New nursing room available on base

nursing room

A nursing/pump room within HMCS Regina’s shore office.

Kateryna Bandura  
Lookout Editor

HMCS Regina has set up a nursing/pumping room on the first deck of building D83, in the back corner of their shore office. The room has everything lactating persons need to pump and store their breast milk.

“New mothers now have a safe, private space where they can perform a very natural bodily function – pumping the breast milk they may still be producing,” says A/SLt Melissa Boulanger of HMCS Regina.

The rooms were established following Canadian Forces General Messages (CANFORGEN) 116/21 – “Support to Members Pumping and/or Nursing”, released last July. It directs Commanding Officers to put in place a lactation plan that includes a minimum of one lactation room for every 400 personnel.

The new lactation room in D83 has been set up for anyone who needs to produce, pump, and store breast milk. The space is complete with privacy screens, a reclining chair, a mini-fridge for storing breast milk, a multi-outlet power strip, and plenty of surfaces for equipment.

“The room is set up to be a quiet, private space; so, it’s a relaxing environment, which has been proven to help in the production of breast milk,” A/SLt Boulanger says.

Nursing and breastfeeding is a human right protected by the Canadian Charter of Rights and Freedoms. Lt(N) Catherine Norris, MARPAC’s Defence Women’s Advisory Organization’s military co-chair, says that workplaces should support a member’s choice to continue breastfeeding and/or pumping when returning to work.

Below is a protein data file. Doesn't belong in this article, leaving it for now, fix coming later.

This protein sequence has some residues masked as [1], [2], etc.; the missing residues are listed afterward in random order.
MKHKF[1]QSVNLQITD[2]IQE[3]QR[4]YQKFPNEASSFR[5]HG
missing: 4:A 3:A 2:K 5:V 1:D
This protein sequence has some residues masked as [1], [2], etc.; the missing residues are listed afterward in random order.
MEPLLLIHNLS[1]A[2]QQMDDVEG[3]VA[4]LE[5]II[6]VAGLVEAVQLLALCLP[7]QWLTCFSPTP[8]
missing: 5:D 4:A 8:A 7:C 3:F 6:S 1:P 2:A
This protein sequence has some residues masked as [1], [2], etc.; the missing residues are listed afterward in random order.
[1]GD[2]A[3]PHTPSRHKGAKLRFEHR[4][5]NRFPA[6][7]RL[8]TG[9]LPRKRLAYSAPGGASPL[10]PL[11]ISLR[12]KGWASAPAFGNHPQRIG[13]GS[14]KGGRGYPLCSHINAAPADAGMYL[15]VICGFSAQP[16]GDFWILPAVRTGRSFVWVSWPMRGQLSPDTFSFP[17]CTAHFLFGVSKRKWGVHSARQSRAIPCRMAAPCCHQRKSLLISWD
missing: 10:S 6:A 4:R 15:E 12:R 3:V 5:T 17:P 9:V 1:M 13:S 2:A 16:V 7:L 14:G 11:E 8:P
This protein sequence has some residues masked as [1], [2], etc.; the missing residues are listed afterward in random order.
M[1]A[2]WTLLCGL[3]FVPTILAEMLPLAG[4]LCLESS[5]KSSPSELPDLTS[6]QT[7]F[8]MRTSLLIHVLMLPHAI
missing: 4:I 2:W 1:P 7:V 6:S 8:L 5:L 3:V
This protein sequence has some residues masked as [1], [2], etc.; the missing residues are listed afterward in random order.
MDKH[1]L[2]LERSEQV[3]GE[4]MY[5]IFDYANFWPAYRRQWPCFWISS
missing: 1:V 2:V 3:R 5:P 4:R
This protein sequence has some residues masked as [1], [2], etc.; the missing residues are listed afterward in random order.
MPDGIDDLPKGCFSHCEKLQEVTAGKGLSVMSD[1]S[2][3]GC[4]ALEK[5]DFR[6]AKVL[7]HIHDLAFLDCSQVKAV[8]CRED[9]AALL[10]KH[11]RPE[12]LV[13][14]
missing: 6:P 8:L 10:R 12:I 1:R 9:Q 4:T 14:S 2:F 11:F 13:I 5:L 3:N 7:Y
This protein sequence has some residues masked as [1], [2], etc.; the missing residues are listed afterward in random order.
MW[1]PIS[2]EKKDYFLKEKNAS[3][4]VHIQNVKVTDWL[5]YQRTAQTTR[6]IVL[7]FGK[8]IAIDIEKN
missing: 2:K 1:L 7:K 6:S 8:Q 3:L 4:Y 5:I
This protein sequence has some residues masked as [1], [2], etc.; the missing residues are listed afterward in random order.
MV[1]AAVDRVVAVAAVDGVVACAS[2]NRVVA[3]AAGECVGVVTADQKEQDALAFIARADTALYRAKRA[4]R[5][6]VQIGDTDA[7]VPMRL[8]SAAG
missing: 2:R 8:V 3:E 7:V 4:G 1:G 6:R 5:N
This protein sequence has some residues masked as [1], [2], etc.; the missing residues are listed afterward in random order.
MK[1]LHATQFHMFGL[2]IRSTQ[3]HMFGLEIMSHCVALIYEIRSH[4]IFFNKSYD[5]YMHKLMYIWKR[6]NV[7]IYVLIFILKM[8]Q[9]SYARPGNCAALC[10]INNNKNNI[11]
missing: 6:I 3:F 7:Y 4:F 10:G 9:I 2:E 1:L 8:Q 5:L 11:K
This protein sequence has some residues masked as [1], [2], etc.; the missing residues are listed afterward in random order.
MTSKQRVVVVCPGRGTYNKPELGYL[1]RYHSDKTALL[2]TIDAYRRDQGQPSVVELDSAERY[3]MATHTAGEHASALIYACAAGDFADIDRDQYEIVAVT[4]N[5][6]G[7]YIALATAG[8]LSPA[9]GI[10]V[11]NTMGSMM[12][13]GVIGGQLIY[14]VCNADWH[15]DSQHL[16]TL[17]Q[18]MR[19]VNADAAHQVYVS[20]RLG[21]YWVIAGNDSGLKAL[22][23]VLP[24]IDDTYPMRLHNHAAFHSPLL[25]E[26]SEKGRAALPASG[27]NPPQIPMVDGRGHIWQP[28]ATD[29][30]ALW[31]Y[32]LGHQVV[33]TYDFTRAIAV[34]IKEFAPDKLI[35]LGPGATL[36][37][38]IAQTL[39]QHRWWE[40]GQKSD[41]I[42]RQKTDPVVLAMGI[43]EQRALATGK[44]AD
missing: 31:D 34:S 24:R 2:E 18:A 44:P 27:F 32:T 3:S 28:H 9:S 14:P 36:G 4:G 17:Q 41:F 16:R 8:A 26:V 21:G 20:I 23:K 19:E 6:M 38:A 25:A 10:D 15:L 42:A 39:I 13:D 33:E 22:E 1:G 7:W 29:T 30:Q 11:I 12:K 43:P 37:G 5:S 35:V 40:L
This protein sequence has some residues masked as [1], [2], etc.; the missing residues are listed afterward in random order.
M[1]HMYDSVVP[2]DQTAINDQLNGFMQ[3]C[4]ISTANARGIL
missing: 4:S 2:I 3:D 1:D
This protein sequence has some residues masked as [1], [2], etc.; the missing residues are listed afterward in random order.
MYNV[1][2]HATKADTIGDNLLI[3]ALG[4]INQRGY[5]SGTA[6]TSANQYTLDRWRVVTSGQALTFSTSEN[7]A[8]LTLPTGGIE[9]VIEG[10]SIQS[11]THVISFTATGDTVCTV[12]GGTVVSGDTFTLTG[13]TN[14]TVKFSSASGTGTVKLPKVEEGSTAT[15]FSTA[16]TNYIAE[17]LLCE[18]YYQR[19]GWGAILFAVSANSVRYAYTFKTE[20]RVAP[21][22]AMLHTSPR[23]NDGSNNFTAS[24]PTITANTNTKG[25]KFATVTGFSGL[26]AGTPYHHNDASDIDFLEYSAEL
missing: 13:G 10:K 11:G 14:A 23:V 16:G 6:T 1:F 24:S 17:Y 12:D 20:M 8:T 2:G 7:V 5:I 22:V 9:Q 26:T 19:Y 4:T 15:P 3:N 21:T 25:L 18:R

“I have listened to the stories of veterans, retired civilians, and current Defence Team members about the discrimination or health issues they have faced when returning to work while choosing to continue to nurse or pump,” Lt(N) Norris says.

In the past, some women had to wean their children early and skip meals and breaks to fit nursing into their schedules, she adds. They didn’t have access to proper facilities and had to use a bathroom or their car. Many were denied breaks to pump milk resulting in mastitis (infected milk ducts), which is extremely painful and requires medical attention.

“When we support lactating people in the workplace, it is better for everyone,” Lt(N) Norris says.

Nursing rooms such as the one established by HMCS Regina promote healthier members, support better child development, and improve the organization’s structure. Fewer sick days, improved mental and physical health, and better work productivity are only some of many results.

A/SLt Boulanger says having nursing rooms available to new mothers fosters inclusivity in the base community.

“It’s also in a quiet part of the building, hopefully ensuring anyone using the room is not disturbed while nursing,” she says of her room.

It operates on a first come, first served basis, and has clear signage and a lock to indicate when it is in use.

According to the CANFORGEN directive, proof and justification are unnecessary for members when they need to pump or nurse while at work. However, anyone experiencing issues trying to acquire space and time should reach out to their local command team or the Conflict and Complaint Management Services Office.

If you know of other lactation rooms on base send the location to MARPAC’s Defence Women’s Advisory Organization at so they can be included in the base list.



  • Nelles Block Room 124


  • D100 Room 346A
  • D250 Room A231
  • D83 Regina Shore Office

Plus there are rooms at D63, D65, Colwood 66, WP1365 and D211.

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